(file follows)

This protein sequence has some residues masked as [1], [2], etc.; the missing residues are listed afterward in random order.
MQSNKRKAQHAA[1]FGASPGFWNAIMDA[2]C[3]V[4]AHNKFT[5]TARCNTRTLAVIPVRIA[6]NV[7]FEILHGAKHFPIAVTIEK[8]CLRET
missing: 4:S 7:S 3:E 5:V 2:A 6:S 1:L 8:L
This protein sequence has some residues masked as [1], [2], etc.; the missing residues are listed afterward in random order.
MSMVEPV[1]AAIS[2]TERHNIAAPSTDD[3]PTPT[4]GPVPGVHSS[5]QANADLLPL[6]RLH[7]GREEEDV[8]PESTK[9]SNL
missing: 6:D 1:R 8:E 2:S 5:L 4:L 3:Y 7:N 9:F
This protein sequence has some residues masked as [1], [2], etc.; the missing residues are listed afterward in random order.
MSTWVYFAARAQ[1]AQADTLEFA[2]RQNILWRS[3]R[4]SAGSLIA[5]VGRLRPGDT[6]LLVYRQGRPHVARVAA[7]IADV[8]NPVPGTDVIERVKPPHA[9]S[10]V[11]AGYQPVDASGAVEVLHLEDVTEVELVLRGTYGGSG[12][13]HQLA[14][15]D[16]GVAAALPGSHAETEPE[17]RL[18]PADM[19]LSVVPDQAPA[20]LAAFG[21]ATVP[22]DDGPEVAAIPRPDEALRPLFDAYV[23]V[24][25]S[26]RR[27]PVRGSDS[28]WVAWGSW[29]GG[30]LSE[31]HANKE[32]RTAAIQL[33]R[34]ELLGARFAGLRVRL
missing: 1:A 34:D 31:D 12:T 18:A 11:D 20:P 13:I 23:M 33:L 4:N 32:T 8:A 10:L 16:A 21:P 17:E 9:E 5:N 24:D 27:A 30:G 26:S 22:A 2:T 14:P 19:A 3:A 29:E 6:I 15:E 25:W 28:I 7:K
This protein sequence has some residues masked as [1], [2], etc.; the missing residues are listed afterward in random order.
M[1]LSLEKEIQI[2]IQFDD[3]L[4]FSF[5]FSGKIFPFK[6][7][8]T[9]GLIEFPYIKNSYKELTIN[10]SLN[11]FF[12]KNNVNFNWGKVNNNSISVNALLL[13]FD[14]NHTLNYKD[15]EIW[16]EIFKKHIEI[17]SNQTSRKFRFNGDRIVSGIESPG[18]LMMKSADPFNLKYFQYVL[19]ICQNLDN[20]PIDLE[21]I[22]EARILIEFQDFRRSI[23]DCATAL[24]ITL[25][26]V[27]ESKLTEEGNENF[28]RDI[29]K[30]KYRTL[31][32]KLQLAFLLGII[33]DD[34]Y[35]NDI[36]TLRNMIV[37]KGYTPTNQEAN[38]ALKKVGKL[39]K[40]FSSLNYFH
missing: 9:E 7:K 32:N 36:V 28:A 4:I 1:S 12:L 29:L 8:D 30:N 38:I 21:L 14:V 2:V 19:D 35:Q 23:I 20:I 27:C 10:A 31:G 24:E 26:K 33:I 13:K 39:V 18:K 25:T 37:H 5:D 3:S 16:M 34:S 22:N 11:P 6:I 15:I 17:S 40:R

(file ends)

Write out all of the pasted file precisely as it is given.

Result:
This protein sequence has some residues masked as [1], [2], etc.; the missing residues are listed afterward in random order.
MQSNKRKAQHAA[1]FGASPGFWNAIMDA[2]C[3]V[4]AHNKFT[5]TARCNTRTLAVIPVRIA[6]NV[7]FEILHGAKHFPIAVTIEK[8]CLRET
missing: 4:S 7:S 3:E 5:V 2:A 6:S 1:L 8:L
This protein sequence has some residues masked as [1], [2], etc.; the missing residues are listed afterward in random order.
MSMVEPV[1]AAIS[2]TERHNIAAPSTDD[3]PTPT[4]GPVPGVHSS[5]QANADLLPL[6]RLH[7]GREEEDV[8]PESTK[9]SNL
missing: 6:D 1:R 8:E 2:S 5:L 4:L 3:Y 7:N 9:F
This protein sequence has some residues masked as [1], [2], etc.; the missing residues are listed afterward in random order.
MSTWVYFAARAQ[1]AQADTLEFA[2]RQNILWRS[3]R[4]SAGSLIA[5]VGRLRPGDT[6]LLVYRQGRPHVARVAA[7]IADV[8]NPVPGTDVIERVKPPHA[9]S[10]V[11]AGYQPVDASGAVEVLHLEDVTEVELVLRGTYGGSG[12][13]HQLA[14][15]D[16]GVAAALPGSHAETEPE[17]RL[18]PADM[19]LSVVPDQAPA[20]LAAFG[21]ATVP[22]DDGPEVAAIPRPDEALRPLFDAYV[23]V[24][25]S[26]RR[27]PVRGSDS[28]WVAWGSW[29]GG[30]LSE[31]HANKE[32]RTAAIQL[33]R[34]ELLGARFAGLRVRL
missing: 1:A 34:D 31:D 12:T 18:A 11:D 20:P 13:I 23:M 33:L 4:N 32:T 8:A 10:L 16:A 21:P 17:E 9:E 5:N 24:D 27:A 30:G 26:S 22:A 2:T 14:P 19:A 3:A 29:E 6:I 15:E 25:W 28:I 7:K
This protein sequence has some residues masked as [1], [2], etc.; the missing residues are listed afterward in random order.
M[1]LSLEKEIQI[2]IQFDD[3]L[4]FSF[5]FSGKIFPFK[6][7][8]T[9]GLIEFPYIKNSYKELTIN[10]SLN[11]FF[12]KNNVNFNWGKVNNNSISVNALLL[13]FD[14]NHTLNYKD[15]EIW[16]EIFKKHIEI[17]SNQTSRKFRFNGDRIVSGIESPG[18]LMMKSADPFNLKYFQYVL[19]ICQNLDN[20]PIDLE[21]I[22]EARILIEFQDFRRSI[23]DCATAL[24]ITL[25][26]V[27]ESKLTEEGNENF[28]RDI[29]K[30]KYRTL[31][32]KLQLAFLLGII[33]DD[34]Y[35]NDI[36]TLRNMIV[37]KGYTPTNQEAN[38]ALKKVGKL[39]K[40]FSSLNYFH
missing: 9:E 7:K 32:N 36:V 28:A 4:I 1:S 12:L 29:L 8:D 30:N 38:I 21:L 14:V 2:V 19:D 35:Q 23:I 20:I 27:C 10:A 31:G 24:E 26:K 33:I 13:K 39:V 18:K 25:T 37:H 5:D 3:S 16:M 34:S 22:N 11:P 6:I 15:I 17:S 40:R